Vishnu is a rising senior from Indiana. He is passionate about serving youth experiencing homelessness and served as a youth tutor through School on Wheels, a non-profit organization dedicated to tutoring children experiencing homelessness. He was invited to present on the Schools on Wheels program to sponsors and fundraisers for school supplies, and Vishnu strongly believes that education plays a large part in combating homelessness. During his first year on the Region 5 Youth Preparedness Council, Vishnu started a Teen CERT program at his high school. He successfully hosted CERT trainings for his peers with local emergency management officials and CERT volunteers. He is a certified hands-only CPR instructor for the American Red Cross and has led many outreach activities. He also conducted a disaster mapping training for adults through the American Red Cross. Vishnu has already served one year on the national YPC, where he successfully led a preparedness webinar with two speakers from the Transportation Security Administration and the Indiana Department of Homeland Security.
Vishnu hopes to find new ways to provide opportunities for youth as well as the underprivileged community to learn more about emergency preparedness. He believes that if you start early in teaching people about emergency preparedness, then it will significantly impact their lives. He also wants to help connect youth to resources they did not know about and give underprivileged communities access to the education they need related to emergency preparedness.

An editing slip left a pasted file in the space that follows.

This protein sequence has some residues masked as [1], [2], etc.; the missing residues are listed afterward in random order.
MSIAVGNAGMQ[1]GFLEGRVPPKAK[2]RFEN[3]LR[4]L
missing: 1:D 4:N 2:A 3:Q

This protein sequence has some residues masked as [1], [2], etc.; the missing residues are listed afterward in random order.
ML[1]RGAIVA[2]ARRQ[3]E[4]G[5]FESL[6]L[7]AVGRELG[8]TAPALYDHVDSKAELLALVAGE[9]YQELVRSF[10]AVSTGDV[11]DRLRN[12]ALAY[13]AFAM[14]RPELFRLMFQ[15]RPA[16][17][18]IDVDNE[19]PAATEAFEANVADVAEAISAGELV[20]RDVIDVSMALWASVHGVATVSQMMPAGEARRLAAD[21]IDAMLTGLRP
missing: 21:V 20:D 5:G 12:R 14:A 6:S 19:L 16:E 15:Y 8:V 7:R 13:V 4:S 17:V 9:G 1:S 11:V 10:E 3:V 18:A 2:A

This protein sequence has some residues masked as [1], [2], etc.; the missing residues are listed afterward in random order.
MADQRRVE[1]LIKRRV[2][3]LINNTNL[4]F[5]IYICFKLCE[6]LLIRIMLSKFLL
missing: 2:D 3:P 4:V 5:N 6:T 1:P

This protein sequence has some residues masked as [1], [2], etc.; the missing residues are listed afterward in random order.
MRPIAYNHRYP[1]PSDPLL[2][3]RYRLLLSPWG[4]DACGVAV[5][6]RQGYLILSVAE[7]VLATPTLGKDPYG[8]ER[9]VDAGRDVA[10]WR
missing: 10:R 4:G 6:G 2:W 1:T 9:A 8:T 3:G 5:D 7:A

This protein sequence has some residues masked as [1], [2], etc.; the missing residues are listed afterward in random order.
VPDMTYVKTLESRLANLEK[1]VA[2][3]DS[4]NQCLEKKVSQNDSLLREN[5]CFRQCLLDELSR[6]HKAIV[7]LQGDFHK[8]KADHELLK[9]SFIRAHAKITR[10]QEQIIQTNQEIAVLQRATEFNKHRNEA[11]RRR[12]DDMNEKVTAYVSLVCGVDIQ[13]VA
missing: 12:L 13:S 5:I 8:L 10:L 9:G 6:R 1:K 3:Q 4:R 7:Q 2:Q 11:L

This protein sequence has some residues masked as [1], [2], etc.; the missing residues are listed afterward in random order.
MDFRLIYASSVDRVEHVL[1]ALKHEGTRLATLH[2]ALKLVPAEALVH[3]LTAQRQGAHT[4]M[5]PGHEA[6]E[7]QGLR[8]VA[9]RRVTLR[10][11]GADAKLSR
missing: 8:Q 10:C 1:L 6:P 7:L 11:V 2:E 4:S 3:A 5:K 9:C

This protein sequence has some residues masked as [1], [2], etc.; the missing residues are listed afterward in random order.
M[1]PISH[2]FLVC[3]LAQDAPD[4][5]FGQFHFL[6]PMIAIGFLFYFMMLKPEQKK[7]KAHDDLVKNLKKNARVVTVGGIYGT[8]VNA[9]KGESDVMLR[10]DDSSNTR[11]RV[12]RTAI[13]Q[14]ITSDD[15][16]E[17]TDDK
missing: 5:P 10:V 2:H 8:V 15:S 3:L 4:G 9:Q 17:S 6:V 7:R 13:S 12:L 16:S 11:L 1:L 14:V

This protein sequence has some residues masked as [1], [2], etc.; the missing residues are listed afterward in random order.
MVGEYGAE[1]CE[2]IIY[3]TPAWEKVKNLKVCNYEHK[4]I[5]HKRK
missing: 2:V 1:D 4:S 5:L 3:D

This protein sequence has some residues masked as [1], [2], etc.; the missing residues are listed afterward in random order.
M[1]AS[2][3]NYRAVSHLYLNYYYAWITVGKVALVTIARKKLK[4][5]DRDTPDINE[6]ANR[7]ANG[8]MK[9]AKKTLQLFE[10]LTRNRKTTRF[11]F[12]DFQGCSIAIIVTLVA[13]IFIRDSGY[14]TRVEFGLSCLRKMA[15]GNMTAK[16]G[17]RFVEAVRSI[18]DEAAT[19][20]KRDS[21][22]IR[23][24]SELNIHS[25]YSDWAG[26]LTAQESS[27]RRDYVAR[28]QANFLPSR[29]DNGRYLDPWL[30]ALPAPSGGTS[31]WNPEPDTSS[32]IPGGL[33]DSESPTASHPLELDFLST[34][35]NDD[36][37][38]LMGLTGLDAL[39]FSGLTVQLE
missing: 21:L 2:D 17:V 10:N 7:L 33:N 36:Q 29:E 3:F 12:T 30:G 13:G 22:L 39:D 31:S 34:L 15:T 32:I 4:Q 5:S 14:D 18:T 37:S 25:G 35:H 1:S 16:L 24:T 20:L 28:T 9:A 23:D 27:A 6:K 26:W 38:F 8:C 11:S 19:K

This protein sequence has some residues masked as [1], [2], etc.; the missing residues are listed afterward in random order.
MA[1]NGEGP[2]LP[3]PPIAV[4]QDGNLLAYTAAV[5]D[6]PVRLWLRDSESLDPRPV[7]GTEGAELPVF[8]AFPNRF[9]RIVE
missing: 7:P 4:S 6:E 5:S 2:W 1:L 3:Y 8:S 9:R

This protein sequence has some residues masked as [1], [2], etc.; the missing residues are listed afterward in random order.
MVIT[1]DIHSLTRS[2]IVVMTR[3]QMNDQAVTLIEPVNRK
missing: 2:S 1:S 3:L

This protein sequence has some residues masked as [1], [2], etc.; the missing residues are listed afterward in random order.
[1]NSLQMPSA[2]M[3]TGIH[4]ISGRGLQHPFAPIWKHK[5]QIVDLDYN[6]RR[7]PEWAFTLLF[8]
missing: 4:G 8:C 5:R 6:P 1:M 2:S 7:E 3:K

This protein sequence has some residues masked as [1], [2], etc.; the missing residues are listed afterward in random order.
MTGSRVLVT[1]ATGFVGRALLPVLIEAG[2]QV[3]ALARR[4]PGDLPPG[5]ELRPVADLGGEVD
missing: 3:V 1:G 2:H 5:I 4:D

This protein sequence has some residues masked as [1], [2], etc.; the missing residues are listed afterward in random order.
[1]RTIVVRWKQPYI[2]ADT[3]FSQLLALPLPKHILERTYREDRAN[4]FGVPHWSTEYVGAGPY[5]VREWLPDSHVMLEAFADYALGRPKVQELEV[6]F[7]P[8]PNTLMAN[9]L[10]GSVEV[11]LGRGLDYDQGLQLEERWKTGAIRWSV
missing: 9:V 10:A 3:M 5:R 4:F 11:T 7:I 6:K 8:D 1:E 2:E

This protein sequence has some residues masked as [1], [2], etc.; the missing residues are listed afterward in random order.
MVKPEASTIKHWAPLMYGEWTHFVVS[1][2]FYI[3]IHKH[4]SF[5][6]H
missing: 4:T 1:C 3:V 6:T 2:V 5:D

Amira is an incoming junior from Texas. This year, Texas experienced the worst disaster to hit in decades – a winter storm – unprepared. Her dedication to preparedness stems from seeing first-hand its influence on people’s situations before, during and after the winter storm and other disasters. She firmly believes disasters happen when preparation does not. When leading a school art program, Amira’s emergency training emphasized the importance of ensuring everyone’s safety. That’s why her work targets marginalized communities where preparedness lacks.
To Amira, preparedness is educating generations and making places for them to succeed where others have fallen. Safety and knowledge are her main areas of focus. Most of her work centers local communities, so she is excited to branch into national projects. Amira started an online tutoring program called “Saturday Sessions with Amira” and partnered with a tutoring program to teach children from the safety of their homes and encourage education and knowledge.
Amira knows shelter is a basic need. Unfortunately, not everyone has shelter in terrible situations. She wants to work with FEMA to make sure communities have the places to find resources in the event of disasters. On the Youth Preparedness Council, Amira aims to increase her knowledge through CERT and fellow members’ insight. Her goal of service on this council is to equip generations by building safer communities through knowledge and training for disasters. On a national level, she wants to help in areas of chemical and pollution safety in buildings. Locally, Amira hopes to educate about safety and preparedness in uncommon natural events, like snowstorms in Texas.